August 13, 2022


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Pope Francis Apologizes to Indigenous Peoples in Canada: Live Updates

Pope Francis Apologizes to Indigenous Peoples in Canada: Live Updates

attributed to him…Vatican Media

TORONTO – The last church-run boarding schools in Canada that Aboriginal children were forced to attend, many of whom were abused, closed in the 1990s. Since then, the Canadian government and Aboriginal communities have worked to address the extensive damage inflicted there, which still resonates today.

Here are five key moments leading up to the apology that Pope Francis will deliver to Indigenous communities on Monday.

A brutal system of abuse in the name of assimilation.

The Indian Act of 1876 allowed the Canadian government to establish boarding schools, which were mostly run by the Roman Catholic Church and were intended to accommodate Aboriginal children by erasing their culture and languages.

They were punished for speaking indigenous languages, putting their hair in braids or practicing religion outside of what was taught at school.

Over a century, nearly 150,000 students attended some 130 schools, many of them sexually abused, malnourished and sick from bad weather. Many died or did not return home.

With student numbers dwindling, the last school closed in 1996, ushering in a period of national reckoning, including official investigations, regarding Canada’s treatment of Aboriginal people.

Settle a large class action lawsuit for ex-students.

As a result of a lawsuit brought by former students at the schools, Canadian courts have agreed to a blanket class settlement that paid more than C$3.2 billion to nearly 28,000 survivors, according to 2021. Repurby an independent commission overseeing the settlement.

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In addition to financial compensation, the settlement also included funding for other initiatives, such as memorials and other memorial projects and a program that provides mental health services to survivors and their families.

A national commission leads to the reckoning of a bleak past.

The National Truth and Reconciliation Commission established in 2007 as part of the settlement agreement hosted rallies in seven cities across the country to hear, among other things, first-hand accounts of indigenous peoples who were sent to boarding schools.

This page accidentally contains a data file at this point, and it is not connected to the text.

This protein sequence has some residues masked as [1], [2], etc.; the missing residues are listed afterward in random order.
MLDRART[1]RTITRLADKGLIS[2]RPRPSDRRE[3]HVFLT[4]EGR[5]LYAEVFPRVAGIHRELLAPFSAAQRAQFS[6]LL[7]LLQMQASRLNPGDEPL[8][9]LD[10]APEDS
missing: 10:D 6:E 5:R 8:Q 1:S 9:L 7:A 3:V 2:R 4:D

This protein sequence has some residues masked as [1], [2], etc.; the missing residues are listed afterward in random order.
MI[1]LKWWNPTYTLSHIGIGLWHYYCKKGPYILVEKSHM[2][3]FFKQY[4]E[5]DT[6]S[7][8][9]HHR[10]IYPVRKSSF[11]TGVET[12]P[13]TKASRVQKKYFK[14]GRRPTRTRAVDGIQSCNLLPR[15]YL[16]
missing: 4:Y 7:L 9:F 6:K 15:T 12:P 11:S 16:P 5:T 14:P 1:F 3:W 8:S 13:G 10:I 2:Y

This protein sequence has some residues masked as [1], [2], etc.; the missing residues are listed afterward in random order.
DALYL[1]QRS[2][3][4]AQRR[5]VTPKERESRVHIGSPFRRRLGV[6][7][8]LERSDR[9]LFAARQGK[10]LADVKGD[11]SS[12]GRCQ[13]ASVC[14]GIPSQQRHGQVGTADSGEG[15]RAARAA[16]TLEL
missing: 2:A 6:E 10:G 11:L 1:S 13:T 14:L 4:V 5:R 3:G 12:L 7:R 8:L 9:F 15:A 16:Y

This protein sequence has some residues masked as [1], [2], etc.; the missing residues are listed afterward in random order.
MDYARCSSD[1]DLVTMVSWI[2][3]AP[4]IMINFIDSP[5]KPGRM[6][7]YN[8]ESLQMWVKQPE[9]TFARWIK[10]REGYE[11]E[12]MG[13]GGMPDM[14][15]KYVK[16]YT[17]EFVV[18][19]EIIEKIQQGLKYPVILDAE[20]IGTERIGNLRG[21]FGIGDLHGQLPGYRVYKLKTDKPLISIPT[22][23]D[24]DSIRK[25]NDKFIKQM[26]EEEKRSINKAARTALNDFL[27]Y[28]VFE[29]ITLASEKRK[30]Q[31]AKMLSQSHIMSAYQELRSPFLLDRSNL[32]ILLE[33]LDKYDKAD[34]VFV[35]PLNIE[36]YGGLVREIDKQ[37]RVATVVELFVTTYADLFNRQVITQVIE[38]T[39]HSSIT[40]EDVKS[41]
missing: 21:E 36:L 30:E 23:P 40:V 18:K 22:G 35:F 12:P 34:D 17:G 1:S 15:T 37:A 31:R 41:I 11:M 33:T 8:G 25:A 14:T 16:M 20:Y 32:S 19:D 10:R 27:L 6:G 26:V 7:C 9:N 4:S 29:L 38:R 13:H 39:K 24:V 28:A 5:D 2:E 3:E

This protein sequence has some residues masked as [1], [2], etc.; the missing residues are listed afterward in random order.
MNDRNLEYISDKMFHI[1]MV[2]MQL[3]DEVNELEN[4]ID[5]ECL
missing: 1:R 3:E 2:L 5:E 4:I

At local hearings, survivors shared their stories of Catholic monks raping children as young as 10 and starving students stealing apples from orchards to eat.

In 2008, Prime Minister Stephen Harper issued a formal government apology to Aboriginal communities.

Evidence of unmarked graves has been discovered in boarding schools.

Last year, Tk’emlups te Secwepemc First Nation in British Columbia said it had found evidence of Unmarked graves of 215 children On the grounds of Kamloops Indian Residential School, once the largest in Canada, with around 500 students.

The discovery, made using ground-penetrating radar, shocked Canadians and revived national discourse about the horrors of boarding schools.

Several other communities have also reported preliminary findings of potentially unmarked graves in former residential schoolyards. last June, Cowessess First Nation said she found 751 possible unmarked graves at a school site in Saskatchewan.

A trip to Italy and a papal apology.

In the spring, a A delegation of indigenous leaders From Canada to the Vatican, he received a hoped apology from Pope Francis.

“I am ashamed — grief and shame — for the role ‘Catholics’ played in the abuses you suffered and in the disrespect for your identity, your culture, and even your spirituality,” Francis said. He also promised to travel to Canada and make a personal apology.

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Ian Austin Reporting contributed from Ottawa.